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Beets are prime for bunching

Ontario leafy greens are flourishing from moisture levels

Leafy greens are just about ready to harvest in New Hamburg, Ontario. The season was behind because of flooding – at the same time when the Holland Marsh area in Ontario experienced major crop losses from flooding. “It put us two weeks behind for a lot of produce,” says Jenn Pfenning. Their 800 acres happen to be within the flood zone around Nith River, putting crops at risk if there’s too much rainfall.  “We had abnormally high water levels this spring,” she recalls. “There were parts of one field that didn’t’ dry out for three weeks.” The crop most affected was corn. One half of Pfenning’s cornfields never dried out. “We had to replant that, and peas. The pea field drowned; it was submerged by two inches for three weeks.”



Greens are extremely lush
Currently there’s just the right amount of moisture to keep things growing properly. “Fingers crossed it’s not too crazy hot. We’ve been good for a few weeks,” she says. The greens are extremely lush right now, she says, because of the moisture and the heat from early June, then temperatures cooled off.  “Our leafy greens are loving it. We also have spectacular green onions right now.” Pfenning’s has been farming organically since before there was certification. Her father in-law and uncle were part of the founding group for certification in Ontario. 

Pfenning's produce goes to independent retailers around the Greater Toronto Area, including Big Carrot, Whole Foods, and variety of smaller co-ops and retailers, plus a home delivery program operated by an outside company. Some produce is used for fermented food products like Green Table Foods, who use the organic produce for processing into kimchi and other goods. 



Average yields
Yields are fairly average, even in spite of the earlier delay. “There aren’t any bumper crops of anything yet,” says Pfenning. It’s still early. “If it doesn’t get too hot then we’ll have really good carrots. They’re about two weeks away.” With the heat she says you can make up time with longer temperature crops like carrots.  “We’ll be a month behind on corn because of the replant.”

Beets are prime for bunching – Pfenning will continue to bunch them until well into late fall. Then they’ll move to bagged beets once the leaves aren’t as ornamental looking. “We grow a lot of beets. They’ve become much more popular over the last few years, both bunched and bagged,” says Pfenning. They’re stored through the winter and supplies usually last until April or May. 

Beets for food coloring
Beets may be a good alternative to customers who don’t care for kale. “They offer some of the same nutrient values as kale so I think that’s playing a part. I think t’s also people are recognizing that beets are good for food coloring.” They’re a nutrient dense food. When I was a kid people ate them pickled or boiled and that was pretty much it. Now there are lots of chefs serving roasted beet salads, raw salads. There’s a renewed interest in a small proportion of population in pickling and beets are easy to do.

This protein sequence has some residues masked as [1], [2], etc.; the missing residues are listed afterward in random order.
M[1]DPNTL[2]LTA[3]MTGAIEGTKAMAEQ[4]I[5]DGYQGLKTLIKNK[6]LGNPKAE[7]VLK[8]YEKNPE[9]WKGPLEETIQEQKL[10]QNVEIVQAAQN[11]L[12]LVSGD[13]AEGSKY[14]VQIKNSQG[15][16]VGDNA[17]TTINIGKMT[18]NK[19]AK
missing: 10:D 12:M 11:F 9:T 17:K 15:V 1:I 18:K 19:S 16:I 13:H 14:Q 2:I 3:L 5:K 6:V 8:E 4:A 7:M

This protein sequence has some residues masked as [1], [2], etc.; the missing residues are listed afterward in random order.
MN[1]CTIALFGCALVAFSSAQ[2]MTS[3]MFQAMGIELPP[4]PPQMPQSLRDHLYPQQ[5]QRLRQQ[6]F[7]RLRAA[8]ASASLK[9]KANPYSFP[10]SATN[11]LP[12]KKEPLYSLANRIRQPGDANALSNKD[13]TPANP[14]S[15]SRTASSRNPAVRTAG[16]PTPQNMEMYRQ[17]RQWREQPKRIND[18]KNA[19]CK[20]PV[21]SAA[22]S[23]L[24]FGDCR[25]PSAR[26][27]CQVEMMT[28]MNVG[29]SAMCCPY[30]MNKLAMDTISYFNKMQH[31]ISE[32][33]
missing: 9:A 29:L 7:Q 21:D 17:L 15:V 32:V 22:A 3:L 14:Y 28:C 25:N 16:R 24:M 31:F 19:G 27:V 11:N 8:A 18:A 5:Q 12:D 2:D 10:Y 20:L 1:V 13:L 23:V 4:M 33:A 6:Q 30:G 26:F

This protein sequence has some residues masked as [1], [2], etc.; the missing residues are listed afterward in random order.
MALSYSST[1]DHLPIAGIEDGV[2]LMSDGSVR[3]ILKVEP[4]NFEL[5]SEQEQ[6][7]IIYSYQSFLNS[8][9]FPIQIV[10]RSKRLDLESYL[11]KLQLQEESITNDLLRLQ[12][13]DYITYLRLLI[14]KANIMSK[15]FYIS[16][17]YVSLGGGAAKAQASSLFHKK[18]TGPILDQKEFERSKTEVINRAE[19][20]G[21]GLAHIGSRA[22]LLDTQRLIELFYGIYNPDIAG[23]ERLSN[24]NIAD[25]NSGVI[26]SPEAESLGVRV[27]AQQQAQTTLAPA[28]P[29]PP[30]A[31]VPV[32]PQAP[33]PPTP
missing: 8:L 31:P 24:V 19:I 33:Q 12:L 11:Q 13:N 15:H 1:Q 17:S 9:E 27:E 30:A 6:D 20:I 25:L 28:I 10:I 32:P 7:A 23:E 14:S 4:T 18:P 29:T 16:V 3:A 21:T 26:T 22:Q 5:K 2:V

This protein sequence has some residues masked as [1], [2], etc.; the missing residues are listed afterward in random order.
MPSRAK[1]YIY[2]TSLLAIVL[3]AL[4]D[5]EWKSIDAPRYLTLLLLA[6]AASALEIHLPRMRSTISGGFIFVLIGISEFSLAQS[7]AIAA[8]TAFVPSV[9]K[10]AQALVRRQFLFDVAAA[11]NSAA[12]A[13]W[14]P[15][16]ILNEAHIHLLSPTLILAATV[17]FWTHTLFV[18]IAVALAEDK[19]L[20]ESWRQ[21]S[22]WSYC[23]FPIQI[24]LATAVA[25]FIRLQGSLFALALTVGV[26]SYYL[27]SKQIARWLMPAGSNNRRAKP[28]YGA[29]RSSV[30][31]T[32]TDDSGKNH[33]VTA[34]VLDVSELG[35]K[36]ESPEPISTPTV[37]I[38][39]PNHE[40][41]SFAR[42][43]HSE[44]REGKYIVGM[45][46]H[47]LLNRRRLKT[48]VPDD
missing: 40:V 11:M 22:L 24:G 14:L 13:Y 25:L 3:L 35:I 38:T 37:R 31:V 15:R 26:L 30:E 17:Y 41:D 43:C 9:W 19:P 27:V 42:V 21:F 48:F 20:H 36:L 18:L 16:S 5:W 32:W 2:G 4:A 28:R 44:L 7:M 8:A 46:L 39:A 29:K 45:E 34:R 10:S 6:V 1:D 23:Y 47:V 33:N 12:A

Farm labor is complex
Pfenning stands strong on migrant worker’s rights. “Farm labor is a really complex issue. There are few other industries or sectors where you have such a complex situation,” she says. Since there are such extreme fluctuations with farms it’s driven many of them to utilize migrant solutions. Because of migrant work, that has impacted the overall labor situation on farms. “It’s a very large percentage of our seasonal workforce.” She says some of the workers, who are permanent residents from India, like being able to not work during winter because it allows them to travel overseas for a month or two. “A regular job would make that difficult. That being said it’s not (easy) in the sense that their job opportunities are somewhat limited because of their language skills.” 

Limitations with language can be difficult at times, unless there’s a translator or someone who can be a mediator. “The limitations are not an issue for us because we have some employees who can translate and with a lot of smiles and nodding and good will, you can accomplish the rest. They understand the work that needs to be done and are willing to do it.”

For more information:
Jenn Pfenning 
Pfennig’s Farms
Ph: 519-662-3468

Publication date: 7/19/2017
Author: Rebecca D Dumais
Copyright: www.freshplaza.com


 


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